St Blazey and a patriotic Cornishman

Amelia Hancock (see previous blog) was described by the Daughters of the American Revolution as an ‘extremely patriotic and intelligent woman’. The patriotism they were referring to was to her adopted homeland. Another St Blazey child of 1861 provides more evidence for a strong sense of patriotism, but this time a Cornish patriotism.

Sometimes it’s assumed that an overt sense of Cornishness only emerged with the Cornish Revival at the end of the nineteenth century. This is not the case. The popularity of the song Trelawny, or of dialect tales in mid-century Cornwall are indications of a strong popular pride and interest in the Cornish identity. Another potential sign of someone’s affiliations could be the names they gave their children.

James Jenkins (occasionally spelt Jenkin) grew up, as did Amelia Hancock, in a copper mining family at St Blazey. Like her, James emigrated to Pennsylvania, to the coal mining district of Schuylkill County with his family in 1870. There he married Jane, who originated from just across the Tamar in Beeralston. However, although his parents and at least one sister remained in Pennsylvania for the rest of their lives, James and Jane did not, returning to Britain (although not to Cornwall) by 1874.

When they first moved to Leeds James and his family lived in a back to back house. In the new century they had moved to the considerably more salubrious Harehills Avenue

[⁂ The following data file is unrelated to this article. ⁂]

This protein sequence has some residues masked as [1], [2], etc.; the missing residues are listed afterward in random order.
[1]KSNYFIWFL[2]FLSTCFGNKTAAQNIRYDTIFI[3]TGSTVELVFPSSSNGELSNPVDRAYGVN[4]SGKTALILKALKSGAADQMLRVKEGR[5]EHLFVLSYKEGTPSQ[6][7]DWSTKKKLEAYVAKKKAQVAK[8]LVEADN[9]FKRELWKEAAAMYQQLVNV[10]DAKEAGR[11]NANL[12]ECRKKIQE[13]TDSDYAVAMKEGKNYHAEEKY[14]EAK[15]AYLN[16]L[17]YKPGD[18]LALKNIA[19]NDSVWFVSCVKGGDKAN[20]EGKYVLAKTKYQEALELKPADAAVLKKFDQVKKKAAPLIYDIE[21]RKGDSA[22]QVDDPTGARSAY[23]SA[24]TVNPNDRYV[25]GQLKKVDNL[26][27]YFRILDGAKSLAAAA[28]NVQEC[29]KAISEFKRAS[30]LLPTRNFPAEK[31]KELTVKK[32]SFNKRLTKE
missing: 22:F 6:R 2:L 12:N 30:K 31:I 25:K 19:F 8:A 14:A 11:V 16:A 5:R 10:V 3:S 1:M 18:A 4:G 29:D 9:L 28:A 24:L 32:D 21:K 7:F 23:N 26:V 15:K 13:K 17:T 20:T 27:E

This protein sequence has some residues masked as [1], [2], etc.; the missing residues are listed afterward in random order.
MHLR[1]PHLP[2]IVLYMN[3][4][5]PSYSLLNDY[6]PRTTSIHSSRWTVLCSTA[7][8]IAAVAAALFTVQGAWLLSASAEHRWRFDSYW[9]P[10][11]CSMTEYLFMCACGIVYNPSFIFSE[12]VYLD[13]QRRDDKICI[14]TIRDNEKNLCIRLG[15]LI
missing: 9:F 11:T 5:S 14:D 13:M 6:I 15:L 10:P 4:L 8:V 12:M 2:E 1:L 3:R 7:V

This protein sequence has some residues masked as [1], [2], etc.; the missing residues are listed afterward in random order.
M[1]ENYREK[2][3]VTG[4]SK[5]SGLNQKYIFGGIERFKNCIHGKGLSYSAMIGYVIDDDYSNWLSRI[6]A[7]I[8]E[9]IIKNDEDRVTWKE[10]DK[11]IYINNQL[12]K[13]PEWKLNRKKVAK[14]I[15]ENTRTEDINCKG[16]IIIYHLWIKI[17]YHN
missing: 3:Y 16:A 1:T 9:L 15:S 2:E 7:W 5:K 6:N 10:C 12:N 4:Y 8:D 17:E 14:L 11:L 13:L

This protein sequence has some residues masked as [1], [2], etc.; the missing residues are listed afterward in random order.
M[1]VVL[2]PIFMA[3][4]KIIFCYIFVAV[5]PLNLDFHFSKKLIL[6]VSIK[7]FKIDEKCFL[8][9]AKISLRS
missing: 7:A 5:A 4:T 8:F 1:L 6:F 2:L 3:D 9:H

After a few years living in Middlesborough in north Yorkshire, James and his family moved to Leeds where he worked as a painter and paper hanger. Growing expenditure by the late Victorian middle classes on decorating and updating their homes meant that James was in the right place at the right time. By 1891 he was a foreman painter and decorator and by 1901 a master painter and decorator employing other painters as well as a domestic servant. In 1911 he and his family were living very comfortably in a substantial ten-room property in suburban Leeds.

But James had clearly not forgotten his roots. He named one of his daughters, born in 1890, Cornubia. That was followed by giving his next child, a boy, the unusual handle of Cornish Trelawny Jenkins. You couldn’t get much more Cornish than that!

Meanwhile back near St Blazey they were tending the cows. Note the mine burrow in the background.

One thought on “St Blazey and a patriotic Cornishman

  1. In the 1970s when I was a child Poldark did two things for me. It powered me with a terror of childbirth as the only thing I can remember about the programme (which EVERYONE watched at at time!) is Demelza screaming like a banshee behind a closed door for what seemed ages before the wail of a child took over. The second thing is that all babies, so it seemed, born at that time were called Ross (not Cornish), Demelza, Lowena, Morwenna. I don’t know if this trend has continued – if it has then with much less fervour. Apart from directly associating the timing of one’s birth with a TV programme, I think the three syllables make the sound of these names acoustically very appealing and they also have lovely meanings in Cornish (Lowena – joy as I understand).

    So, these qualities are not necessarily patriotic in the modern age. In our case our daughters’ middle names are Iseult and Morwenna – not a tribute to Poldark but to instil as sense of place and the quiet beauty we associate with Cornwall (no sense of nationalism). I do think that for my generation Poldkark, whatever we think of the actual books /programme, did encourage a revival in Cornish namings.


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